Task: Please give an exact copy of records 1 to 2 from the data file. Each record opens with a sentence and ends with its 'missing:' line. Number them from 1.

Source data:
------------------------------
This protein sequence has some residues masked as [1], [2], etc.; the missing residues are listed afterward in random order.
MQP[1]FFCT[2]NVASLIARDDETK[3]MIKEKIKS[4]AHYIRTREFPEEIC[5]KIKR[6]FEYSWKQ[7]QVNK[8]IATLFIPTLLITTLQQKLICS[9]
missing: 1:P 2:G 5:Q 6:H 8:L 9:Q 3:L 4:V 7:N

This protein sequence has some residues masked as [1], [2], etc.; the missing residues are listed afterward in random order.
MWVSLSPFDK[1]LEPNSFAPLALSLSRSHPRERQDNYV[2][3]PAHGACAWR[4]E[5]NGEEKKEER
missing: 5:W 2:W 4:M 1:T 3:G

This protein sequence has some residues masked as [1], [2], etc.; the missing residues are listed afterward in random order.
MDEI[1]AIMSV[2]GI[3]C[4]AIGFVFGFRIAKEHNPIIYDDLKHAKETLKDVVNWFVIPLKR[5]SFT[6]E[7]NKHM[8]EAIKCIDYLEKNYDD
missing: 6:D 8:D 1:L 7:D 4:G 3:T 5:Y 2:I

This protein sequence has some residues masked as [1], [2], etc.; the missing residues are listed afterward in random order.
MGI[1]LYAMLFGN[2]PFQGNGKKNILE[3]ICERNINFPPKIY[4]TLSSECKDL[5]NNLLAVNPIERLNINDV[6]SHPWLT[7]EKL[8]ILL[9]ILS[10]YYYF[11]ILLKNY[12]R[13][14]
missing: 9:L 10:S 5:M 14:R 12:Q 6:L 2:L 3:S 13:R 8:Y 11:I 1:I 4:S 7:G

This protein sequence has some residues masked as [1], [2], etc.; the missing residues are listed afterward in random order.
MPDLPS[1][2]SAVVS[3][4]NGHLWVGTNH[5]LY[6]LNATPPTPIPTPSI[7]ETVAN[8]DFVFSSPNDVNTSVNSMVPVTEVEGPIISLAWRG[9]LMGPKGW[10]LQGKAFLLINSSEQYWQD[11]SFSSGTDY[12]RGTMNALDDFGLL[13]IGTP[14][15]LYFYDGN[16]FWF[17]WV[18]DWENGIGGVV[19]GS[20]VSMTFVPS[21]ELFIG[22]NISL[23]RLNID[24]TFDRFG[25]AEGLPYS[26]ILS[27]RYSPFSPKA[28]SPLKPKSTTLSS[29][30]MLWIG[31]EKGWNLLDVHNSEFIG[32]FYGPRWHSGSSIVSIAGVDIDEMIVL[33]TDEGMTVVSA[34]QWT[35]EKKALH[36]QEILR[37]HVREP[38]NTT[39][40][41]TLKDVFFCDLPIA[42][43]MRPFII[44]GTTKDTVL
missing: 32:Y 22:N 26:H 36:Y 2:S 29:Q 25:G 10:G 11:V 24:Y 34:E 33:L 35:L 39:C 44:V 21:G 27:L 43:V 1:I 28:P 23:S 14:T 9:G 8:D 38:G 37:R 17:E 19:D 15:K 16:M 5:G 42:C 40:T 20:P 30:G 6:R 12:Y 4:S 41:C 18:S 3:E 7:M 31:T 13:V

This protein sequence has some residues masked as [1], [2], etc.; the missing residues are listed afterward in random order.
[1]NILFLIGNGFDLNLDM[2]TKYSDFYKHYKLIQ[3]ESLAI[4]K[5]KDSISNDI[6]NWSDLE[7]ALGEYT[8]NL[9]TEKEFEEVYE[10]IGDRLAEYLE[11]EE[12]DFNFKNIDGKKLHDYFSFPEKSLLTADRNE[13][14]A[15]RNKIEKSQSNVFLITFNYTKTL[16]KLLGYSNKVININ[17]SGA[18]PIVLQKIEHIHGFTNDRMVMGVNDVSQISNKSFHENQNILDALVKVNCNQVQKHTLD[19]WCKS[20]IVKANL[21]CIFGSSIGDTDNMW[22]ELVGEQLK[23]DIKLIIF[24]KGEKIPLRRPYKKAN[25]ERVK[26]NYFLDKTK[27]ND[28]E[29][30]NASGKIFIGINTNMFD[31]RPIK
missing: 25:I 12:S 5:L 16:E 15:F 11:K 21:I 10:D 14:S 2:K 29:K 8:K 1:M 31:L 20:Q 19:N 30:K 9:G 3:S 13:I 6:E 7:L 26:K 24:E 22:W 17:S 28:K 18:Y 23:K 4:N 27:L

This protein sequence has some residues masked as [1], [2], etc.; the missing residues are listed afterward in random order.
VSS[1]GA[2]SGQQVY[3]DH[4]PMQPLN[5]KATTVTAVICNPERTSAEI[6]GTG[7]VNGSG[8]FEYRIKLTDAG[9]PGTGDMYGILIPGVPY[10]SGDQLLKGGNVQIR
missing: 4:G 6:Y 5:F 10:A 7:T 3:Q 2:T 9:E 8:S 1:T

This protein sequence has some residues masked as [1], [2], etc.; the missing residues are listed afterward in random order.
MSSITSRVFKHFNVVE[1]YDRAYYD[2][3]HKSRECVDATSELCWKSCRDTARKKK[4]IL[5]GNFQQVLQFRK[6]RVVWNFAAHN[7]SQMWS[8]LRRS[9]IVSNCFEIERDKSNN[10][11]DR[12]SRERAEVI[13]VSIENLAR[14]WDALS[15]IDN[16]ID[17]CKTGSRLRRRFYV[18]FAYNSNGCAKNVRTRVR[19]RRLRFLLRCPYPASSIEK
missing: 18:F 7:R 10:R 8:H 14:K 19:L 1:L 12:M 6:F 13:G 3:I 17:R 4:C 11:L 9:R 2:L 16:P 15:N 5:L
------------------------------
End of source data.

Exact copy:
This protein sequence has some residues masked as [1], [2], etc.; the missing residues are listed afterward in random order.
MQP[1]FFCT[2]NVASLIARDDETK[3]MIKEKIKS[4]AHYIRTREFPEEIC[5]KIKR[6]FEYSWKQ[7]QVNK[8]IATLFIPTLLITTLQQKLICS[9]
missing: 1:P 2:G 5:Q 6:H 8:L 9:Q 3:L 4:V 7:N

This protein sequence has some residues masked as [1], [2], etc.; the missing residues are listed afterward in random order.
MWVSLSPFDK[1]LEPNSFAPLALSLSRSHPRERQDNYV[2][3]PAHGACAWR[4]E[5]NGEEKKEER
missing: 5:W 2:W 4:M 1:T 3:G